Dr. Cheyenne Lei brings a profound appreciation of diversity in all aspects of teaching, research, and educational outreach, grounded in her trio citizenship from Barbados, the United Kingdom and the United States. Currently a Research Fellow within the Institute of Global Change Biology in the School of Environment and Sustainability at the University of Michigan, her research focuses on examining the differences in projected warming outcomes by integrating albedo and greenhouse gas feedbacks modeled from different landscapes.
Prior to taking this role, Cheyenne completed her Ph.D. in Geography at Michigan State University. While at MSU, she completed my studies within the Landscape Ecology & Ecosystem Science (LEES) lab under the guidance of Dr. Jiquan Chen. She is interested in coupled human-environment change, atmospheric physics, geographic information systems, remote sensing, and landscape ecology. She currently helps maintain over 15 eddy covariance and micrometeorological towers focused on climate change temporal in multiple unique ecosystems, and teach my research through scientific and public outreach.
During the last six years, Cheyenne served as the Chairperson for Geography colloquium committee and Vice-President for Geography Graduate Group at Michigan State University, which were developed to foster solidarity, community and a unified voice within a diverse department, as well as developed an annual series of hosting renowned professionals from multiple disciplines. She successfully led an active recruitment campaign for 4 years during my doctorate to promote the study of Geography, Ecology, Agriculture and Atmospheric Science to students who are eager to learn and pursue science. Some of her accomplishments include mentoring eight undergraduate students, many of who were minorities, women, or international students, and have also successfully gone onto advanced programs, published their research in peer-reviewed journals and found future jobs in their areas of expertise. More recently, Dr. Lei lectured as a key-note speaker at the United States-China Carbon Consortium to teach aspects of environmental modelling of global warming for ecosystem analysis to over 300 students and scientists.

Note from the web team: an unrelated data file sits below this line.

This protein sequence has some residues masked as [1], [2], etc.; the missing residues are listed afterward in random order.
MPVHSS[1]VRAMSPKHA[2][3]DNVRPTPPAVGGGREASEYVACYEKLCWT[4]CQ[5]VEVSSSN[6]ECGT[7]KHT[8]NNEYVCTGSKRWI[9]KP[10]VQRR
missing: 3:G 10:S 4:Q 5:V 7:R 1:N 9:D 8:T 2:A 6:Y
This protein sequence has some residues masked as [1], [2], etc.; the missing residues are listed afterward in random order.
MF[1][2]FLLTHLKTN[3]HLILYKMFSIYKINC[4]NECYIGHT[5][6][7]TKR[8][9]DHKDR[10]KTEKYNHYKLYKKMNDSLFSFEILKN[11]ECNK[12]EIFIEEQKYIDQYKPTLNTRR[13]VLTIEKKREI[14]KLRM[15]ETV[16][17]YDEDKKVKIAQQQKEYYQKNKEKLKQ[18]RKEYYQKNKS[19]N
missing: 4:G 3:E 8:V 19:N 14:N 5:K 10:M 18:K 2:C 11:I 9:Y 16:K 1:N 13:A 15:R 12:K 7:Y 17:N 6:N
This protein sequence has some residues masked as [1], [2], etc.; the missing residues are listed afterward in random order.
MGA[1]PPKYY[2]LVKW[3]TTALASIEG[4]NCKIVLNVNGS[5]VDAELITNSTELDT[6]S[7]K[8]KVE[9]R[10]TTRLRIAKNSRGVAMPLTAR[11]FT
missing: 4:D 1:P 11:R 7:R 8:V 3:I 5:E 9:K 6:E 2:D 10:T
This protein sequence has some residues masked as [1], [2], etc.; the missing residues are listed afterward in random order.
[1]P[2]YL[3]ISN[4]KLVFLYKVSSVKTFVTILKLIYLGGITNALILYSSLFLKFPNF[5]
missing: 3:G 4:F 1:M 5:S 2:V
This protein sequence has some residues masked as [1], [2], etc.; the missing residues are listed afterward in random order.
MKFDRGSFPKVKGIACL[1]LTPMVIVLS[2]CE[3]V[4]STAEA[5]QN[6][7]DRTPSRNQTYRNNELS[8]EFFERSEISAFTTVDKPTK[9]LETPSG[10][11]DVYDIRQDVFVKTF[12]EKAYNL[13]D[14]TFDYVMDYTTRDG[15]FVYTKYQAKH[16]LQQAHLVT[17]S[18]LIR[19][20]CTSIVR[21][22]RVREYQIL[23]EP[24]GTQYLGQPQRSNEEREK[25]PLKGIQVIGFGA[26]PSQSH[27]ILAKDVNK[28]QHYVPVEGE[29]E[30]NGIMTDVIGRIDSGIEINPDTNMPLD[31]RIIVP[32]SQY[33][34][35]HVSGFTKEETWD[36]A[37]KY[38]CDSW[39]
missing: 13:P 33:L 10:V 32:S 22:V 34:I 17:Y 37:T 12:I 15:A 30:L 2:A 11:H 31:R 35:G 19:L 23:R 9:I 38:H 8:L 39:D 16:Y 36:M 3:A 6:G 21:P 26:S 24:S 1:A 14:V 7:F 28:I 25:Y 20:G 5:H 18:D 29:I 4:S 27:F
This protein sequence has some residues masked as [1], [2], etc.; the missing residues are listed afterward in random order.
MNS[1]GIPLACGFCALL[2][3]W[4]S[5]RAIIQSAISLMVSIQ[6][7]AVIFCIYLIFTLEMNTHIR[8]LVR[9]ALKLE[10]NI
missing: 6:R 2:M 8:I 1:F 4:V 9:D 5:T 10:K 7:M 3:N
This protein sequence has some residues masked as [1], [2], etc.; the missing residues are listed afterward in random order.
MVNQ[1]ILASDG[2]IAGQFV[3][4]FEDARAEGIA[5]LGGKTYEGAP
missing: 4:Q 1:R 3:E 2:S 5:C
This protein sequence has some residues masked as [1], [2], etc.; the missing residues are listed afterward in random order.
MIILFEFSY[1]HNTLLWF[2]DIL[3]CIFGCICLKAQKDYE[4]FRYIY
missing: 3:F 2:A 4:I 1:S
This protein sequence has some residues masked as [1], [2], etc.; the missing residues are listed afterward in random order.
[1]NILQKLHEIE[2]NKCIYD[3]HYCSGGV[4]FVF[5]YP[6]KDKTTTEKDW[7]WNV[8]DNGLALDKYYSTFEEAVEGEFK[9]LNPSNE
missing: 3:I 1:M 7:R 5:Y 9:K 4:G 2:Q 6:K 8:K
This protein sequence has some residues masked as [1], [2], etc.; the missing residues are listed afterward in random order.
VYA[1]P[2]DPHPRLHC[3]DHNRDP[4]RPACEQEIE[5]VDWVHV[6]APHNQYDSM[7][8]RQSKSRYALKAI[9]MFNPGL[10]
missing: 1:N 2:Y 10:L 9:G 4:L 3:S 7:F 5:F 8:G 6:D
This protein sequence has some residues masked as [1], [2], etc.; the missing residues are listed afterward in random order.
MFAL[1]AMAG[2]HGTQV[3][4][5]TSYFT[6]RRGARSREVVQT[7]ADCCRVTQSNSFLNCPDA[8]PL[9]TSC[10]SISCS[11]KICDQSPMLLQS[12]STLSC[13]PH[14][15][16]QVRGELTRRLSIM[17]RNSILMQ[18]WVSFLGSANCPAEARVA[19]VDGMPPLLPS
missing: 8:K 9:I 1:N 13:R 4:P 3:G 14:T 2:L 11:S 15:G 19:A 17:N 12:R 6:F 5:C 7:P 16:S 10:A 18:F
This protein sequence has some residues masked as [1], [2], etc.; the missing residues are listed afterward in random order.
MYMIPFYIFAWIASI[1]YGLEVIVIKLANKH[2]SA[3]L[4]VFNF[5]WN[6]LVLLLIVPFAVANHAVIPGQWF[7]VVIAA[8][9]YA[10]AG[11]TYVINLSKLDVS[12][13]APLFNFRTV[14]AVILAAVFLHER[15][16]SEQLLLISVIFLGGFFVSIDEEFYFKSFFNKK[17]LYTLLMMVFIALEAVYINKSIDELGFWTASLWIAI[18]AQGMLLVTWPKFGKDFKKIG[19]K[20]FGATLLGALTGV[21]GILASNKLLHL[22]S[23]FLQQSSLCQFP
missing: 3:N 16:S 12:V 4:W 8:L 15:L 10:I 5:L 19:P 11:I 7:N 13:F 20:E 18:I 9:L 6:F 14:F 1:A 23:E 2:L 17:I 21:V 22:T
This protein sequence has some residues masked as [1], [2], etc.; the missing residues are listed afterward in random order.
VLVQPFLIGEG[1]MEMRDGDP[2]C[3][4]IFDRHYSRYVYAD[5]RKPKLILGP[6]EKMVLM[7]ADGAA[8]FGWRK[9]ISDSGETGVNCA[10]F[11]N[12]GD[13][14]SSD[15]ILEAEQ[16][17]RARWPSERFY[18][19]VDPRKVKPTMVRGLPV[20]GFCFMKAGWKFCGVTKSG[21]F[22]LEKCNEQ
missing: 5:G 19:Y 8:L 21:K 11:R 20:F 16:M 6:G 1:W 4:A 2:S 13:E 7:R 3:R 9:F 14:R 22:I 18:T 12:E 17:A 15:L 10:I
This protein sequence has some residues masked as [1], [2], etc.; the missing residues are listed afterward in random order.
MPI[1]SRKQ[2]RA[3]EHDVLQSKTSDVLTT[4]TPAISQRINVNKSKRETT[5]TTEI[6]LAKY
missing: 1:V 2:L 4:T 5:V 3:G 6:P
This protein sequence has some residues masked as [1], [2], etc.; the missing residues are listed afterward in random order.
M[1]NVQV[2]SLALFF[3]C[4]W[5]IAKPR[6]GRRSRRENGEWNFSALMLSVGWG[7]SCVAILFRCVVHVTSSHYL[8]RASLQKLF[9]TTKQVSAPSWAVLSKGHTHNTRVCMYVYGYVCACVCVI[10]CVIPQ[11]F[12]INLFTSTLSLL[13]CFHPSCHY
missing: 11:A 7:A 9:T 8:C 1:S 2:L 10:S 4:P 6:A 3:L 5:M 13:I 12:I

Cheyenne has earned an MA in Geography from Western Michigan University, and a BS in Earth Science and Geomatics at Northern Michigan University.
Her ultimate goal is to develop a research program focused on practical analyses and applications of the drivers of climate change, with a particular focus on the intersection of climate, agriculture, albedo, and climate warming/cooling.
When not writing, Cheyenne enjoy playing video games and riding her motorcycle.